For Word Up, young people are encouraged to share a true, first-person story. That is, something that really happened to them – not their mum or their dad, a sibling or a friend. We aren’t looking necessarily for big and dramatic stories. Instead, we want everyday, relatable stories about something wonderful, surprising or memorable that happened. We work on the principle of telling stories from our scars, not our wounds, and use strength-based prompts to help participants choose a story.

See an example of a former Word Up student’s story below. Sumaya originally shared a light-hearted story about a fun day in school. However she later used the skills we taught her to share a very different story about her experiencing fleeing to Australia.

Testimonials from past participants

  • Thanks for being here with us! We enjoyed having a new concept to learning English, and all that you brought with it. We loved how you came with a great mind to teach us and how much we learnt during the process! – Anonymous student, Yule Brook Independent College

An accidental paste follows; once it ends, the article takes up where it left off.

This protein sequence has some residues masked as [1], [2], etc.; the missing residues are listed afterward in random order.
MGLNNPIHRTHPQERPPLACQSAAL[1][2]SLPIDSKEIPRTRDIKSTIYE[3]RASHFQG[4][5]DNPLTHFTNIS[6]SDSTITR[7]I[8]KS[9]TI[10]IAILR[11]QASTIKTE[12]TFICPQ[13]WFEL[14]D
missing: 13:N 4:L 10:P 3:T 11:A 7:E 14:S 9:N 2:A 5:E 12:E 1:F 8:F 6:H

• When I started I was so nervous and shy to stand in front of people and talk but when Centre for Stories people came and taught us how to speak, I got confident so now I can talk in front of anyone. – Anonymous student, Aranmore Catholic College
  • The classroom radiated with so much joy, laughter, and curiosity when you taught. You pushed them just enough whilst taking care of their feelings and encouraging them to explore their creativity. You nurtured them while they developed wings to soar confidently in their writing. I am forever grateful. – Adeline Nair, Year 9/10 English Teacher, Yule Brook Independent College